- Calxeda announced they had raised a further $55M. Part of this money will be used to drive their product roadmap forward from the current ARM CortexTM-A9 based offering. The roadmap “reveal” news was widely covered, including this piece in The Register.
- Boston Ltd, a UK distributor for SuperMicro, posted some power numbers, based on their testing of Viridis, their Calxeda-based platform. You will read about more power and performance benchmarks in the months to come
- A Russian company, Elbrus Technologies, announced a translation tool that, they claim, will be able to run legacy Linux-based x86 binaries unmodified on ARM based platforms. I see this as of less interest for the tier 1 cloud infrastructure companies. For those companies where the server IS is the main business, these companies have access to the source code of the application software and can recompile it for the ARM architecture. However, this technology offers the opportunity to open up some areas of the Enterprise server market, provided the performance of the tool can reach an acceptable level. They will be presenting a technical paper at ARM TechCon on Thursday at 3:30pm.
- The EuroCloud server project was invited to the European Parliament between October 8th and 10th. Eurocloud is a multi-partner collaborative project that includes ARM, Cancer Research UK, Nokia, University of Cyprus and EPFL. It is investigating new server topologies that include ARM-based processor cores and mobile DRAM. The compute and DRAM substrates are integrated using 3D-stacking technology to create a 3D server-on-chip. With the 3D server-on-chip, the project aims at a tenfold improvement in server chip energy-efficiency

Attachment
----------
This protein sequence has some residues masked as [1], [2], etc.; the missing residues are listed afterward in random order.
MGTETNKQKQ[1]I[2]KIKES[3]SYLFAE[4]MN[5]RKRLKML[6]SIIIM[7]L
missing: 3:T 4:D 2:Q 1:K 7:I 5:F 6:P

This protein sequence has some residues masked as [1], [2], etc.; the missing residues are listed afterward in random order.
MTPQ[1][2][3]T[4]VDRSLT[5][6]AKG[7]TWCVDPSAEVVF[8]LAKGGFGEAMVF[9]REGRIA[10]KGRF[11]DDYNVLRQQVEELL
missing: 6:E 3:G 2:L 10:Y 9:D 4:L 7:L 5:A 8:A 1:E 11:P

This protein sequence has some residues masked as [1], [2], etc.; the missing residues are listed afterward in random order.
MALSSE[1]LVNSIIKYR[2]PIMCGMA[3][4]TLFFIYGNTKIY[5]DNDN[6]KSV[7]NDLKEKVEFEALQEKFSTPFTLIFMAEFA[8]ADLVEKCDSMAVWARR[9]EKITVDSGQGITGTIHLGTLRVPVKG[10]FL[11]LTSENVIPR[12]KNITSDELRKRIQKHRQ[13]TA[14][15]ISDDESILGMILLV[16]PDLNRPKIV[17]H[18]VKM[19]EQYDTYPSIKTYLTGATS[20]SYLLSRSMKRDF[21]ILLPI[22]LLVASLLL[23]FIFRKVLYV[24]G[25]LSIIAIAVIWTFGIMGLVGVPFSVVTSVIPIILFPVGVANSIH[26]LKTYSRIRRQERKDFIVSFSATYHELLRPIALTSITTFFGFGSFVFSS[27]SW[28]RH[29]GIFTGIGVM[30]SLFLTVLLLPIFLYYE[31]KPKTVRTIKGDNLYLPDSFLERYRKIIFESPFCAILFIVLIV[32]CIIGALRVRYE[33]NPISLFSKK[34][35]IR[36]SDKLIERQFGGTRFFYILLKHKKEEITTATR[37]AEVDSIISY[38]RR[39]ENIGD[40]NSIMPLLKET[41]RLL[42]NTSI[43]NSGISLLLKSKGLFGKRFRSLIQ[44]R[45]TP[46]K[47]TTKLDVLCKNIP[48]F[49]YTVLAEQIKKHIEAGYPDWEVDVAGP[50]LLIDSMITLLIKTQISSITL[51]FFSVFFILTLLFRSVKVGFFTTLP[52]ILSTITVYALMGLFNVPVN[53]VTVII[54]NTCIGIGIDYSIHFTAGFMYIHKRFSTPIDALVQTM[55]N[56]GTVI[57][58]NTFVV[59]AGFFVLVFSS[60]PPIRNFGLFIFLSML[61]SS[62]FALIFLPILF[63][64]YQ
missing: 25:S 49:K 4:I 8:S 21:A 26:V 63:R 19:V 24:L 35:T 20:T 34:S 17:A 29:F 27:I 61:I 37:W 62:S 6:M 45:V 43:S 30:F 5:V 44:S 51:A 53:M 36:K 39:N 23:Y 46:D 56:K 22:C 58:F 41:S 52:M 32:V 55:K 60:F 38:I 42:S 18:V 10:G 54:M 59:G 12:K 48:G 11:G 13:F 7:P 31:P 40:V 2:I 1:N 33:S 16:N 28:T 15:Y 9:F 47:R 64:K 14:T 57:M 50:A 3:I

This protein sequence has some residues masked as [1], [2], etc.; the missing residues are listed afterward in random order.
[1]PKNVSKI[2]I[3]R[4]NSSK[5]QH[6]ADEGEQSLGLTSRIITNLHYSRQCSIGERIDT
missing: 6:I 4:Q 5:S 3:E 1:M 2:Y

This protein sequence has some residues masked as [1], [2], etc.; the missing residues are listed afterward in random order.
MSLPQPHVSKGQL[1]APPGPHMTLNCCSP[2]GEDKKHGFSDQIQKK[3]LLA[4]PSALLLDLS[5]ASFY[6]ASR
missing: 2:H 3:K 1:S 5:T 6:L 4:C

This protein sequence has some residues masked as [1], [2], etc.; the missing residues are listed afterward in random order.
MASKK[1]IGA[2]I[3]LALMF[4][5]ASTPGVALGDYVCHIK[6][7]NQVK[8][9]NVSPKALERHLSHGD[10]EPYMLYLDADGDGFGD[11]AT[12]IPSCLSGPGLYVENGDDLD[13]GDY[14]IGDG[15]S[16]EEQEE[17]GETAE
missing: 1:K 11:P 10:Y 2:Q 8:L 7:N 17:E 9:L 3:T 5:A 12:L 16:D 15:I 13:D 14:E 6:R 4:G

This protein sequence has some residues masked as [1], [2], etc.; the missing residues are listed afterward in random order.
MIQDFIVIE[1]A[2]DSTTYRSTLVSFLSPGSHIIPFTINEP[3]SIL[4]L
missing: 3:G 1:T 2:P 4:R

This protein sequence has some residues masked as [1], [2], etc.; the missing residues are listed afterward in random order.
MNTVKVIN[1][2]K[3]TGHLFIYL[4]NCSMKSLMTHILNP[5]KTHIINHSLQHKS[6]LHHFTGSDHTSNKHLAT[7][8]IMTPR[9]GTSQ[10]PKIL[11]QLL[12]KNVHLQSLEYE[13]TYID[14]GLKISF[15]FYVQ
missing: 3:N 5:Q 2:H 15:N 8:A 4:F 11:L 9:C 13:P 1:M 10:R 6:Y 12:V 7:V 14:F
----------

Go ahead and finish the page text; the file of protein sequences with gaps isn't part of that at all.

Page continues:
- Penguin Computing announced the UDX1 platform based on the existing EnergyCoreTM devices from Calxeda. This platform will be demonstrating a Hadoop application at the Strata Conference + Hadoopworld in New York on October 24th and 25th.
And for each of the things I mention, there are probably five that I cannot detail as we support our silicon and platform partners in the “trench warfare“ of customer engagements. Interesting to see how hard some of our competition is fighting, considering how dismissive they have been of our chances.
As I mentioned previously, the ARM TechCon is looming. Here are a few of the items that I think are worth hunting down for those with server interest:
- There will be both a Calxeda-powered (Boston) and Marvell-powered (Mitac) server platform on the ARM booth.
- Jon Masters from RedHat will be giving a talk on ARM server Linux. This should be interesting for two reasons. Firstly, he will be flying just a few hours before from the diverse set of Linux events in Copenhagen earlier in the week. Secondly, the last time he gave a speech in public he wore cycling shorts. I wonder what visual he has for us this time.
- There will be a panel on Windows RT and ARM servers led by one of my colleagues, Jeff Chu on Thursday at 1pm.
- Applied Micro is hosting an event on Thursday at 11am to discuss the progress that has been made in the past year on developing the software ecosystem for 64-bit ARM server devices.
- Not connected with ARM TechCon, Samsung are holding a CIO Forum the same week. They are one of our premier partners so we have forgiven them for the event timing(!). I will be speaking at that event on Thursday afternoon at the Fairmont Hotel.
- A company called Samplify Systems will be showing an interesting IP block that provides compression/decompression viable for a broader range of data types than a technology like gzip. The fundamental argument is that processor technology is scaling faster than memory bandwidth/latency iIs improving.
I will issue a further blog after the event, to summarize all of the different announcements.
Ian Ferguson, Director of Server Systems and Ecosystem, ARM, has spent years fighting from the corner of the underdog. Most of those scars are healing nicely. Ian is particularly passionate about taking ARM technology into new types of applications that do not exist or are at the very formative stages. Consequently, he is driving ARM’s server program with a view to reinvent the way the server function is implemented in networks as opposed to simply replacing incumbent platforms.
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